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Fickle Flowerer Delights this Year

This article was first published on 03 Dec 2015.

Rheum alexandrae

Rheum alexandrae

Having a plant flower for the first time is always exciting.  When you have never seen the flower ‘in the flesh’ it is even more exciting and one of the things gardeners take great pleasure from.

At the back of the Clive Lister Garden pond at Dunedin Botanic Garden is an unusual little deep rooting perennial, Rheum alexandrae.   With large, oblong to ovate leathery leaves, it has an unbranched stem and small, white panicles of flowers, partly hidden by large, creamy, yellow papery bracts.  They protect flowers and seeds and make the plant a stand out or even an oddity in the garden.  As the bracts age, they become streaked burgundy and in autumn, leaves take on fiery orange tones.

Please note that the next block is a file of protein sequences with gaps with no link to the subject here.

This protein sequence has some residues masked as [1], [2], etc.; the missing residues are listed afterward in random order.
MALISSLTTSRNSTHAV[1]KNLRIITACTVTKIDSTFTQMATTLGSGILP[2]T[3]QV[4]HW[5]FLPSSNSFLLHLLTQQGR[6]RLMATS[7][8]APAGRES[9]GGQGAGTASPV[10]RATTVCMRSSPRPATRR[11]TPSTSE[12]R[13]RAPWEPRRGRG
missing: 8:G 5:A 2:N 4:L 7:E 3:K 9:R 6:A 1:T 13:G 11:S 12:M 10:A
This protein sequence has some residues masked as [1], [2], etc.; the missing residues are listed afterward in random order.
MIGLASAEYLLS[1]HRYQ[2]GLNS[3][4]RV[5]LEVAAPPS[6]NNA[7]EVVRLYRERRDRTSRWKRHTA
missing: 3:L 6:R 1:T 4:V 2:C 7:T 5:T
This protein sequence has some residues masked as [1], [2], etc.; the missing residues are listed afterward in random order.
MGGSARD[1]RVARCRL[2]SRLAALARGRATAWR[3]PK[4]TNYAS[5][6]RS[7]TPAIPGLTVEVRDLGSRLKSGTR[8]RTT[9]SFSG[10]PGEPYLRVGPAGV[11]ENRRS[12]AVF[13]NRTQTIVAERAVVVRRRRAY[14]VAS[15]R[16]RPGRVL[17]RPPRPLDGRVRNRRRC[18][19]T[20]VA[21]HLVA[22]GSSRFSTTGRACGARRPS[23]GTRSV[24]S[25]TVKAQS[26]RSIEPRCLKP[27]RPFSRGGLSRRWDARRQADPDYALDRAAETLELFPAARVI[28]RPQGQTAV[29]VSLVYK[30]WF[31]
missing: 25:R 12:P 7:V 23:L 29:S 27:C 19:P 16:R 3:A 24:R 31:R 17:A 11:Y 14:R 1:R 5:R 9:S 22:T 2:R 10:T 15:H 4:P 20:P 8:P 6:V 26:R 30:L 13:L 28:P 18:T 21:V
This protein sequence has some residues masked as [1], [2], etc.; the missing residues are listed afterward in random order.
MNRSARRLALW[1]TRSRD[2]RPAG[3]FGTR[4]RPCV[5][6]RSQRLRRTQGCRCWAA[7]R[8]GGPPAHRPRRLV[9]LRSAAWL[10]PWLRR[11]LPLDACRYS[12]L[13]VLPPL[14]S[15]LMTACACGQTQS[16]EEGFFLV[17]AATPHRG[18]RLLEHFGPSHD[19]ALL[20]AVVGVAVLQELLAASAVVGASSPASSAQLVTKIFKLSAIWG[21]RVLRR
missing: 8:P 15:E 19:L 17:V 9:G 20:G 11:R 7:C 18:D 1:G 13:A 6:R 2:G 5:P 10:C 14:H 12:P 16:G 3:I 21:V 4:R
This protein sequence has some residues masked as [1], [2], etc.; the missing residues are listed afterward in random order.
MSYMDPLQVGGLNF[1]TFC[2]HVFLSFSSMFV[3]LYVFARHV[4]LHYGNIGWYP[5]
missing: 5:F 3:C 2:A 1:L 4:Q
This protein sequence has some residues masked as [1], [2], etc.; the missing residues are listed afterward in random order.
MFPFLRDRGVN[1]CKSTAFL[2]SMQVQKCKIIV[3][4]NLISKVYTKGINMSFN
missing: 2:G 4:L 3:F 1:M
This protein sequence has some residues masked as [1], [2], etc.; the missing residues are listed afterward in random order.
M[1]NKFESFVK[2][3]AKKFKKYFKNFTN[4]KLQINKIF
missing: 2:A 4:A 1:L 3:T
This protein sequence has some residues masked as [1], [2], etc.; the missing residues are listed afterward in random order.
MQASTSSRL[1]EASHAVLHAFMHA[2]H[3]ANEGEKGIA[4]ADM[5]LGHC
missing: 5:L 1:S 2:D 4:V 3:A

Native to lush marshes, damp meadows and stream sides in the high altitudes of western China , it is well suited to damp situations such as a pond edge or  bog garden.   It can also be a showpiece in the mixed border or a cool moist area in the herbaceous border.

Able to handle frosts to -15 °C, it tolerates full sun or partial shade.  It can grow in a wide range of soils although deep, fertile soils are preferred.

They can be tricky to grow.  At Dunedin Botanic Garden some have been planted over the years but many have died and very rarely, if ever, have we managed to get them to flower.  Why now?  It may be the favourable location in which this particular specimen is growing or it might be plain good luck.


Stephen Bishop is curator of the Clive Lister Garden at Dunedin Botanic Garden.